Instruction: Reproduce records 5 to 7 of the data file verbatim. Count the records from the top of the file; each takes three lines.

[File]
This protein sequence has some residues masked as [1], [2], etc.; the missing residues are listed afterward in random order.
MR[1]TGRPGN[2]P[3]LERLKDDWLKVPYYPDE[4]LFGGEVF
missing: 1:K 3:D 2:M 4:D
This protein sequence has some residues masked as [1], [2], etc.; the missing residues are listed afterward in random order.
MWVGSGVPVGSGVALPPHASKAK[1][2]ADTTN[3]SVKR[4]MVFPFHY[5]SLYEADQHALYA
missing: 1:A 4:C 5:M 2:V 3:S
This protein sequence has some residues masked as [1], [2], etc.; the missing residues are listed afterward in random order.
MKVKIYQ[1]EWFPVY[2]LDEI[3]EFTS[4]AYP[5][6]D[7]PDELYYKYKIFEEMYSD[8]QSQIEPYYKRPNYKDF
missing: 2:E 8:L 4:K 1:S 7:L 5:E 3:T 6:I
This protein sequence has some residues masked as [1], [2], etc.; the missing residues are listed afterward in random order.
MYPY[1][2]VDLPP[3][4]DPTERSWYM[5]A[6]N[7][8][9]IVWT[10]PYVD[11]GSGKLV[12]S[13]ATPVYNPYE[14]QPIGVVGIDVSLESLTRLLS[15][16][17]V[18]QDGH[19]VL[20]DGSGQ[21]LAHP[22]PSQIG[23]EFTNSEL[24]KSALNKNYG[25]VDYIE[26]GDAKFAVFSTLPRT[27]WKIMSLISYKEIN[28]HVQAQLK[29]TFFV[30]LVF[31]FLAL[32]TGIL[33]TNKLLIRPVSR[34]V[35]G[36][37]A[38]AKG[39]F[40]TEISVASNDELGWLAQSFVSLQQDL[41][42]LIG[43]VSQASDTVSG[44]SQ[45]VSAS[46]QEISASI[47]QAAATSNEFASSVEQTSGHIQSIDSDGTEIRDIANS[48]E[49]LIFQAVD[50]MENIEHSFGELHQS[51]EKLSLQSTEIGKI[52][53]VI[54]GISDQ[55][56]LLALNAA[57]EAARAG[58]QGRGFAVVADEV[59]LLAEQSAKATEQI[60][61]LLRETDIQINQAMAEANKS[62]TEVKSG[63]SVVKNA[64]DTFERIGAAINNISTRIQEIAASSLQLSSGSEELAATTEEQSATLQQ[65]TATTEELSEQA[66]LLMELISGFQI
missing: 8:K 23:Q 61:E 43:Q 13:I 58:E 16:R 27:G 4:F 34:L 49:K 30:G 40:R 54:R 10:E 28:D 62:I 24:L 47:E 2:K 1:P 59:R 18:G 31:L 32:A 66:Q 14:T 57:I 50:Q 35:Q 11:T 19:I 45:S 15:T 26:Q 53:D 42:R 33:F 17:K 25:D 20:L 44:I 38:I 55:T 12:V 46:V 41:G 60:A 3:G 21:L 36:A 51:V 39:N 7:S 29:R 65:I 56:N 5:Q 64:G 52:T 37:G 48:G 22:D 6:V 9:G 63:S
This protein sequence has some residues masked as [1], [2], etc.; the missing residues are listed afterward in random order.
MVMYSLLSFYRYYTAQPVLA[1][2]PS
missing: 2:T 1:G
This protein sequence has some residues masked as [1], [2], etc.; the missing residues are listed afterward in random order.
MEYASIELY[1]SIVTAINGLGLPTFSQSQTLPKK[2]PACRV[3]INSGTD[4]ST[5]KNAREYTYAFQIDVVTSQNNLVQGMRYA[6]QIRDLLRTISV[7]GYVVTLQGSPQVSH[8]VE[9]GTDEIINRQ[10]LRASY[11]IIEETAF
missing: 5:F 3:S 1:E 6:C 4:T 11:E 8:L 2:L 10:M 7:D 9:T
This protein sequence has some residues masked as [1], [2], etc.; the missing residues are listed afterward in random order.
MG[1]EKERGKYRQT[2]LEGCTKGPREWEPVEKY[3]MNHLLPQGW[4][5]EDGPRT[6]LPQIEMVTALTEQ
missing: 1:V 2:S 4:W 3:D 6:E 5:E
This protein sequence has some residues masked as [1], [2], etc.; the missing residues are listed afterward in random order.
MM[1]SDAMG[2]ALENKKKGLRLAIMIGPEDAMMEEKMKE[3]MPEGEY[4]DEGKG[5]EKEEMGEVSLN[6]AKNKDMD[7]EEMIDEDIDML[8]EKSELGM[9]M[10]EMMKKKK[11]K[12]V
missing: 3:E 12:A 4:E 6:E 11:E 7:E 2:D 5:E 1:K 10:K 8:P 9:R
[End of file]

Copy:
This protein sequence has some residues masked as [1], [2], etc.; the missing residues are listed afterward in random order.
MVMYSLLSFYRYYTAQPVLA[1][2]PS
missing: 2:T 1:G
This protein sequence has some residues masked as [1], [2], etc.; the missing residues are listed afterward in random order.
MEYASIELY[1]SIVTAINGLGLPTFSQSQTLPKK[2]PACRV[3]INSGTD[4]ST[5]KNAREYTYAFQIDVVTSQNNLVQGMRYA[6]QIRDLLRTISV[7]GYVVTLQGSPQVSH[8]VE[9]GTDEIINRQ[10]LRASY[11]IIEETAF
missing: 5:F 3:S 1:E 6:C 4:T 11:E 8:L 2:L 10:M 7:D 9:T
This protein sequence has some residues masked as [1], [2], etc.; the missing residues are listed afterward in random order.
MG[1]EKERGKYRQT[2]LEGCTKGPREWEPVEKY[3]MNHLLPQGW[4][5]EDGPRT[6]LPQIEMVTALTEQ
missing: 1:V 2:S 4:W 3:D 6:E 5:E